Finemere Wood received another visit last night with a couple of MV traps.  HS2 workers have now set up shop along the track leading to the entrance and their massive floodlights will probably draw a lot of moths out of the wood!  18 species appeared at my lights, with Figure of Eight (33) the most numerous and a single Epinotia maculana the only thing of interest.  Everything else was very much as expected, with no sign of the hoped-for Clifden Nonpareil.  As in the garden, species such as December Moth, Scarce Umber and Mottled Umber have yet to get going here.

Dave Wilton
Westcott, Bucks

Monday, 22 October 2018

White Ermine second generation

I was expecting my granddaughter's White Ermine chrysalises, bred in her kitchen in London from eggs laid here by an arrival on the last day of May, to over-winter. But yesterday, one hatched, prompting anxious 'phone calls from my daughter-in-law about what the new arrival might want in the way of food. Explanations about the inadvisability of keeping adult moths as pets are under way, but the moth is being kept until Grandpa trundles down tomorrow; let's hope it stays calm.

Waring, Townend and Lewington note in last year's edition that the smaller, partial second generation in September and October has recently increased in numbers. So here is another morsel of evidence. My own - second picture - slumber on. I hope they stay that way, as I plan to give them next week to a friend in Salisbury who wants to take up light-trapping and specifically mentioned the White Ermine as a draw.  Martin Wainwright, Thrupp, Oxon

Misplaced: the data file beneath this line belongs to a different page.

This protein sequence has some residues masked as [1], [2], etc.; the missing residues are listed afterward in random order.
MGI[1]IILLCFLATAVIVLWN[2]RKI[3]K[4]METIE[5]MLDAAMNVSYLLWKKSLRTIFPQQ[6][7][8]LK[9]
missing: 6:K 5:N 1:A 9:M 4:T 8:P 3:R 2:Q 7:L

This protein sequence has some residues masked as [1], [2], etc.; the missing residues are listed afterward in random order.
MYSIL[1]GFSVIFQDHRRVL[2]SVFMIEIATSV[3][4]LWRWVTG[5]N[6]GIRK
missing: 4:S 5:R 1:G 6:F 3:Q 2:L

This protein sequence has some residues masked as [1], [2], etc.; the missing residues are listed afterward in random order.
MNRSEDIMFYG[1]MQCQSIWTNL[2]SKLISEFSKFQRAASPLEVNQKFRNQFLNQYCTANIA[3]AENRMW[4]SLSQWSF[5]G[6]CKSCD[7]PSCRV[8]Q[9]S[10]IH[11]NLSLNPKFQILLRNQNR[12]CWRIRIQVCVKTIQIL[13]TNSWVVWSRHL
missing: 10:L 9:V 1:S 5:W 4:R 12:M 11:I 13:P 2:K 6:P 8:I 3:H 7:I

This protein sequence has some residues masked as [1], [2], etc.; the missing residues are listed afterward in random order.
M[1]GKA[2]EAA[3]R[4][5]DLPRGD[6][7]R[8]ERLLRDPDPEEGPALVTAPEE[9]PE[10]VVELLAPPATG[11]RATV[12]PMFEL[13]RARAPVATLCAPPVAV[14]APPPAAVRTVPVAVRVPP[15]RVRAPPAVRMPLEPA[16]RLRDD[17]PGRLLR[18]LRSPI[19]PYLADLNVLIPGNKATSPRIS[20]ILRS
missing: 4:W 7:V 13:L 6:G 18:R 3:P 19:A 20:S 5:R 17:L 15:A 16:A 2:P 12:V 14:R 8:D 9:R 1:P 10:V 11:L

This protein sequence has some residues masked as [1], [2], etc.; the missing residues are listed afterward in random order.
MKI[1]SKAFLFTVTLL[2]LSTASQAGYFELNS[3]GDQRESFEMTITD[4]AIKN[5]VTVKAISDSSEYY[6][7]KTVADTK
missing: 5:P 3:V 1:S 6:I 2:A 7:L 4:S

Westcott, Bucks

Considering that the temperature was hovering around 4C under clear skies when I secured the trap at 6am this morning, last night's catch by the garden actinic was quite impressive with 93 moths of 28 species even though there was little of particular note:  Agonopterix alstromeriana (1), Blastobasis lacticolella (1), Clepsis consimilana (1), Epiphyas postvittana (1), Eudonia angustea (2), Pleuroptya ruralis (1), Emmelina monodactyla (1), Red-green Carpet (7), Common Marbled Carpet (2), November Moth sp (15), Feathered Thorn (3), Figure of Eight (1), Dark Sword-grass (2), Large Yellow Underwing (2), Square-spot Rustic (1), Black Rustic (8), Green-brindled Crescent (9), Merveille du Jour (5), Satellite (1), Dark Chestnut (1), Brick (7), Red-line Quaker (1), Yellow-line Quaker (3), Beaded Chestnut (10), Lunar Underwing (2), Barred Sallow (1), Sallow (3) & Angle Shades (1).  I imagine most must have arrived during the early part of the night when there was some cloud cover.

Pleuroptya ruralis, Westcott 21st October